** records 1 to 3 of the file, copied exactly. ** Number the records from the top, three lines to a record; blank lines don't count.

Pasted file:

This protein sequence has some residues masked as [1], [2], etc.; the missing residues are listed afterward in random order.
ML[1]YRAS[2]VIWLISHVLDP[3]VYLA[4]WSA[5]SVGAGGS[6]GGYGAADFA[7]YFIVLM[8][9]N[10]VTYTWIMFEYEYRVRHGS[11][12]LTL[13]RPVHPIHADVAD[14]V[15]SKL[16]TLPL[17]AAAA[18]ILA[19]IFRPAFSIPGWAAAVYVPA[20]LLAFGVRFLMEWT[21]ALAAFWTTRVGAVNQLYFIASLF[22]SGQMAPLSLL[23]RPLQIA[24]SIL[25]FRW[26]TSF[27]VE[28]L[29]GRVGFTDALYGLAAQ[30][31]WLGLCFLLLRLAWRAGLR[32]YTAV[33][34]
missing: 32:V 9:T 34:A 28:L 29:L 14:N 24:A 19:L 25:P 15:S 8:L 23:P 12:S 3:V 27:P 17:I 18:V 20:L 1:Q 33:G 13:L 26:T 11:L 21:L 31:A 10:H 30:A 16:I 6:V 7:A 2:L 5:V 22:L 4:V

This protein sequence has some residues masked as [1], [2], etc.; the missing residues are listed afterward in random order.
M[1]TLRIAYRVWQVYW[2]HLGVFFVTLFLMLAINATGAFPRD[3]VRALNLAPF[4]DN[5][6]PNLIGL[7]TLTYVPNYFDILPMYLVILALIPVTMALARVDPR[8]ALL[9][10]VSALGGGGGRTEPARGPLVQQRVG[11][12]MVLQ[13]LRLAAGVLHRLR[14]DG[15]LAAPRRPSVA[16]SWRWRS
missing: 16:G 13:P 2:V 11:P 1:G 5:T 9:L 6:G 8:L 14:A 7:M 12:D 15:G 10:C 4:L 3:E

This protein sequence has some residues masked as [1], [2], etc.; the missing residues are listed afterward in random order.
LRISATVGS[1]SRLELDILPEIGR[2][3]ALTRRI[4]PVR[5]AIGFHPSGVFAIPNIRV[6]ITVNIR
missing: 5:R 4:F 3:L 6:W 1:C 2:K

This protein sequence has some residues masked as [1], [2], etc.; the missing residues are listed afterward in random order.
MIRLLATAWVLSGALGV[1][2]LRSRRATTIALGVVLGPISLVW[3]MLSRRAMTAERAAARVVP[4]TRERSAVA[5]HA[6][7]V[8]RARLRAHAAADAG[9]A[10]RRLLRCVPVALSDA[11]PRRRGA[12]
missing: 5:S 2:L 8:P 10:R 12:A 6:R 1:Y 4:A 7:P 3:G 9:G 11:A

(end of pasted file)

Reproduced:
This protein sequence has some residues masked as [1], [2], etc.; the missing residues are listed afterward in random order.
ML[1]YRAS[2]VIWLISHVLDP[3]VYLA[4]WSA[5]SVGAGGS[6]GGYGAADFA[7]YFIVLM[8][9]N[10]VTYTWIMFEYEYRVRHGS[11][12]LTL[13]RPVHPIHADVAD[14]V[15]SKL[16]TLPL[17]AAAA[18]ILA[19]IFRPAFSIPGWAAAVYVPA[20]LLAFGVRFLMEWT[21]ALAAFWTTRVGAVNQLYFIASLF[22]SGQMAPLSLL[23]RPLQIA[24]SIL[25]FRW[26]TSF[27]VE[28]L[29]GRVGFTDALYGLAAQ[30][31]WLGLCFLLLRLAWRAGLR[32]YTAV[33][34]
missing: 32:V 9:T 34:A 28:L 29:L 14:N 24:A 19:L 25:P 15:S 8:L 23:P 12:S 3:V 27:P 17:I 18:V 20:L 1:Q 33:G 13:L 26:T 11:L 21:L 31:A 10:H 30:A 16:I 6:V 7:A 2:L 5:V 22:L 4:V

This protein sequence has some residues masked as [1], [2], etc.; the missing residues are listed afterward in random order.
M[1]TLRIAYRVWQVYW[2]HLGVFFVTLFLMLAINATGAFPRD[3]VRALNLAPF[4]DN[5][6]PNLIGL[7]TLTYVPNYFDILPMYLVILALIPVTMALARVDPR[8]ALL[9][10]VSALGGGGGRTEPARGPLVQQRVG[11][12]MVLQ[13]LRLAAGVLHRLR[14]DG[15]LAAPRRPSVA[16]SWRWRS
missing: 16:G 13:P 2:V 11:P 1:G 5:T 9:L 6:G 8:L 14:A 7:M 12:D 15:G 10:C 4:L 3:E

This protein sequence has some residues masked as [1], [2], etc.; the missing residues are listed afterward in random order.
LRISATVGS[1]SRLELDILPEIGR[2][3]ALTRRI[4]PVR[5]AIGFHPSGVFAIPNIRV[6]ITVNIR
missing: 5:R 4:F 3:L 6:W 1:C 2:K